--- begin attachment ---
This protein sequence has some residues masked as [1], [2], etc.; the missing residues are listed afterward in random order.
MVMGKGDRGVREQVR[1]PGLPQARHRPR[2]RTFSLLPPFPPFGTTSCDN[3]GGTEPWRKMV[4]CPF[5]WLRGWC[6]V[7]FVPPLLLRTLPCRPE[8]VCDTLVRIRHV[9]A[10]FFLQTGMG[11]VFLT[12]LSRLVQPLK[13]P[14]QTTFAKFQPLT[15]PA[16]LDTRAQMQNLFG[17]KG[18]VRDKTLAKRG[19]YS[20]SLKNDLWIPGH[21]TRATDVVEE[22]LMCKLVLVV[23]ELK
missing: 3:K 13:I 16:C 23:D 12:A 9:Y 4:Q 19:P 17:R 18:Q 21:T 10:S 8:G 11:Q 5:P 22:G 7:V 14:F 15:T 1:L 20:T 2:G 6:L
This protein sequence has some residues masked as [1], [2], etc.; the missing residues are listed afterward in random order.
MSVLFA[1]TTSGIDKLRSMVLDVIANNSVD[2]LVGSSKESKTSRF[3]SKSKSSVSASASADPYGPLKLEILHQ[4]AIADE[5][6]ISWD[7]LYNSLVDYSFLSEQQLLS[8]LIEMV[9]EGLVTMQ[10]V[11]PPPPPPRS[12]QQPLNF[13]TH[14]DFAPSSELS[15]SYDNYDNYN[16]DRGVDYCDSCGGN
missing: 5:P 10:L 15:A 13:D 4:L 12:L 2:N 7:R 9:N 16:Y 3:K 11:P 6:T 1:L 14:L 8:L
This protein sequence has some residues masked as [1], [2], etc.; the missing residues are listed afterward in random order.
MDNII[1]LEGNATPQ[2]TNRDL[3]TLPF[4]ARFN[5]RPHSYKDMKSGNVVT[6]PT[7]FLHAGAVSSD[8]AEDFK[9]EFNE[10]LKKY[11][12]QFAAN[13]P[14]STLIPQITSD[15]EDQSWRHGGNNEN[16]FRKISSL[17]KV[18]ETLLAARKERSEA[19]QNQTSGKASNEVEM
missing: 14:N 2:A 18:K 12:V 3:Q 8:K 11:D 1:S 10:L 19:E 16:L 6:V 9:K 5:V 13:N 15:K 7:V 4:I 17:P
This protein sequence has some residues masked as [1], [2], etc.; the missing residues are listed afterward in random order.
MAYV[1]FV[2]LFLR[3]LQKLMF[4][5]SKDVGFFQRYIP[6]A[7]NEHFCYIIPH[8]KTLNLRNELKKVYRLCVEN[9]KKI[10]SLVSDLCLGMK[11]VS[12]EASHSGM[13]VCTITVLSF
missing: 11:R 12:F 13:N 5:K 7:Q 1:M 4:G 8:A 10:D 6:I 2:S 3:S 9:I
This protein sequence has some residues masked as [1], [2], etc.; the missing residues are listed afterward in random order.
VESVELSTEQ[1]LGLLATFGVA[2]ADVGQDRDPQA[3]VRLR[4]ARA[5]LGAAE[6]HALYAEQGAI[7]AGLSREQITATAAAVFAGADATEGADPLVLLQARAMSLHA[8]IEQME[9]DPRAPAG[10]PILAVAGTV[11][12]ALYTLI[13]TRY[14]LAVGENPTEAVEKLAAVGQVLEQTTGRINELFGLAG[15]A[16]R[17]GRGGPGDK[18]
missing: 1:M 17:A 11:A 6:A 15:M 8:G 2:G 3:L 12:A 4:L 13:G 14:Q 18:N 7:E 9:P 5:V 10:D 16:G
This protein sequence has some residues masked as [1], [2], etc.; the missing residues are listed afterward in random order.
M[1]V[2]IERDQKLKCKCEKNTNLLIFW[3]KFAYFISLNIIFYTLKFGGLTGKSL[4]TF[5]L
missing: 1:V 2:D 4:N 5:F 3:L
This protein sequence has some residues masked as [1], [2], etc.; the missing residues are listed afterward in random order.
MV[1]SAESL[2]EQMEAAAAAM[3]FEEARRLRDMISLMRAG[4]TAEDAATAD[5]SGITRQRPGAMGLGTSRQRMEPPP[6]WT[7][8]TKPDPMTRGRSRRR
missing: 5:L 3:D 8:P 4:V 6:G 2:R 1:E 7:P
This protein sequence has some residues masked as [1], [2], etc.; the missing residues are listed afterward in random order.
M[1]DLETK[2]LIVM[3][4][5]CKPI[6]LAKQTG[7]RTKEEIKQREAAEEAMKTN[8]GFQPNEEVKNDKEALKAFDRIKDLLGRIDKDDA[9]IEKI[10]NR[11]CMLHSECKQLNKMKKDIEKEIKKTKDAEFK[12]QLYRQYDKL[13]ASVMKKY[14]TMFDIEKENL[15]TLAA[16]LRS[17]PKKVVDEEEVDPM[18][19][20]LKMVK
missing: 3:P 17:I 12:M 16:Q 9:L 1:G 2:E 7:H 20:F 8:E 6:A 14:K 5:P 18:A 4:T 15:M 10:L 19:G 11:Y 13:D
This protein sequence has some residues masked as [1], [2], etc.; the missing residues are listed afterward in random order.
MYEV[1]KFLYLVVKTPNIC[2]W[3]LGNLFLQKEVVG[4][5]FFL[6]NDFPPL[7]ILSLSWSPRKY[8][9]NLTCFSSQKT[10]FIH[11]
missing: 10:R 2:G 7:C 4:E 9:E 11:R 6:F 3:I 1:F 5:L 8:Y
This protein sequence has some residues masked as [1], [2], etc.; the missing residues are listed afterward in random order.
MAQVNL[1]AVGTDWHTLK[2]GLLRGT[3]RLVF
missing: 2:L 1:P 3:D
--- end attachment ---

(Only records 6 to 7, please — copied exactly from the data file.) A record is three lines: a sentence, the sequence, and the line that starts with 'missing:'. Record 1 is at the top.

This protein sequence has some residues masked as [1], [2], etc.; the missing residues are listed afterward in random order.
M[1]V[2]IERDQKLKCKCEKNTNLLIFW[3]KFAYFISLNIIFYTLKFGGLTGKSL[4]TF[5]L
missing: 1:V 2:D 4:N 5:F 3:L
This protein sequence has some residues masked as [1], [2], etc.; the missing residues are listed afterward in random order.
MV[1]SAESL[2]EQMEAAAAAM[3]FEEARRLRDMISLMRAG[4]TAEDAATAD[5]SGITRQRPGAMGLGTSRQRMEPPP[6]WT[7][8]TKPDPMTRGRSRRR
missing: 5:L 3:D 8:P 4:V 6:G 2:R 1:E 7:P